say "<?php" we say "give the following contents to php", and when we
say "?>", we actually say "those contents end here". So, php code is
actually organized as xml document, and html out of <?php ?>
instructions perfectly fits in that concept, being itself a subset of
xml, although older than xml.
=====================
I guess I'm still missing the point. Once the browser interpreter sees
the <?php, it assumes that all text to follow is php code until the
terminating token ?is seen. Now if the include function is called
within the <?php ... ?>, the interpreter still assumes that any text
it sees is PHP. So again, I don't understand why the include text
needs to bracket its code in <?php ...?>. What am I missing here?
Thanks, MDM.

May 28 '07 #5

P: n/a

"Michael" <Mi***************@yahoo.comwrote in message
news:11*********************@x35g2000prf.googlegro ups.com...
On May 28, 9:24 am, Darko <darko.maksimo...@gmail.comwrote:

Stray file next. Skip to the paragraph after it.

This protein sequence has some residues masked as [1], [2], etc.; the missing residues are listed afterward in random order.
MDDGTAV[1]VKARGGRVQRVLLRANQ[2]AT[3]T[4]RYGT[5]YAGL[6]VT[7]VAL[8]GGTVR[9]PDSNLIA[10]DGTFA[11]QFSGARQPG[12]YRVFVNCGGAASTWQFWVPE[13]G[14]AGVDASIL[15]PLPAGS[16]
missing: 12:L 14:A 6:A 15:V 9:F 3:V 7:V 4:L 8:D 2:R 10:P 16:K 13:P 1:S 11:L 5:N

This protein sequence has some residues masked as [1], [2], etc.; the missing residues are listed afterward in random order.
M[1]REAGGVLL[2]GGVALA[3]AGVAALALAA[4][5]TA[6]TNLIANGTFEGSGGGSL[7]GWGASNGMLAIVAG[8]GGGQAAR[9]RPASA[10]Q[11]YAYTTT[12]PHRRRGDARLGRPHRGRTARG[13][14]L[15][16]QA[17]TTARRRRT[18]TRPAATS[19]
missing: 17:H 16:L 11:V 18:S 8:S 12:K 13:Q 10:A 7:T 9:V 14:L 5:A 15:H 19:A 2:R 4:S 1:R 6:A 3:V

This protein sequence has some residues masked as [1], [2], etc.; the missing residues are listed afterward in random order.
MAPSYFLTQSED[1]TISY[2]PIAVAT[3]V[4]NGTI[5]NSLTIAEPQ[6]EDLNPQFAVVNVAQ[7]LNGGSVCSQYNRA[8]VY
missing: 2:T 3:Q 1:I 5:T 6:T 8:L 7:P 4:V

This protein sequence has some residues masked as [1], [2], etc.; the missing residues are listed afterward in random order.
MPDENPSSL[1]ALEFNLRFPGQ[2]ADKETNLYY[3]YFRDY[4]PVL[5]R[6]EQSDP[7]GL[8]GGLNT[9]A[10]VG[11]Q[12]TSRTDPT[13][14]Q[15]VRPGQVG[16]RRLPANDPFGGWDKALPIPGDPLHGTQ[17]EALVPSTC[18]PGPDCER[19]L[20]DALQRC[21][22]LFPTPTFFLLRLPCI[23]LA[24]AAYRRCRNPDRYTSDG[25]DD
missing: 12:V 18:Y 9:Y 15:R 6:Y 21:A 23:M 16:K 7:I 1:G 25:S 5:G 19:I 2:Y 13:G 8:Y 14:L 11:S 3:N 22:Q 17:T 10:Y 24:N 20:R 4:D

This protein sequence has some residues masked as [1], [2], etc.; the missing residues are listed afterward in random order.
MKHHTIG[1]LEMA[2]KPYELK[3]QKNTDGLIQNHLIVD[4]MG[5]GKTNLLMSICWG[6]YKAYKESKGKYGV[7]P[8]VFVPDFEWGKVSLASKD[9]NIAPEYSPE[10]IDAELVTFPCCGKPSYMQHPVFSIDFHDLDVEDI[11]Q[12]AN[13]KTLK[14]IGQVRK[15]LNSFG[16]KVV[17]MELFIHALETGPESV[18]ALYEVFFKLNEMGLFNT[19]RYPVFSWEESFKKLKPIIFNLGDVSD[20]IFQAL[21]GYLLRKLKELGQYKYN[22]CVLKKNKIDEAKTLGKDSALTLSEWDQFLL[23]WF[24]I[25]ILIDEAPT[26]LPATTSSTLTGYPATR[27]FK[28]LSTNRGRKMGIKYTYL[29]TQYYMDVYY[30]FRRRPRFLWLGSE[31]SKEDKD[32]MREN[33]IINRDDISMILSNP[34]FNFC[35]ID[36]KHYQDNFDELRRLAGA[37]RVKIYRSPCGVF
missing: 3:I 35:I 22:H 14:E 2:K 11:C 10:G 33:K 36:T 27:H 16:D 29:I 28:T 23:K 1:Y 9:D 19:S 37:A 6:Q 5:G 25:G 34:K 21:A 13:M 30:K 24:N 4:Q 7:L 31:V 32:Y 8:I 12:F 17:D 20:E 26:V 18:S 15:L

>On May 28, 6:09 pm, "Jon Slaughter" <Jon_Slaugh...@Hotmail.comwrote:>
"Michael" <MichaelDMcDonn...@yahoo.comwrote in message
>news:11**********************@z28g2000prd.googleg roups.com...
Since the include function is called from within a PHP script, why
does the included file have to identify itself as a PHP again by
enclosing its code in <?php... <?>
One would assume that the PHP interpreter works like any other, that
is, it first expands all the include files, and then parses the
resulting text. Can anyone help with an explanation?

It's not supposed to be bracketed by <?phpand <?>, but by <?php
and ?
>. That's not necessary, though. You have to put those symbols into

your require-d file if you want it to be understood like php code, but
if you don't, it will be understood as raw output. Just like any other
php file:
<?php
if ( $x ) {
?>
some output here
some output here
some output here
<?php
} else {
?>
some other output here
some other output here
some other output here
<?php
}
?>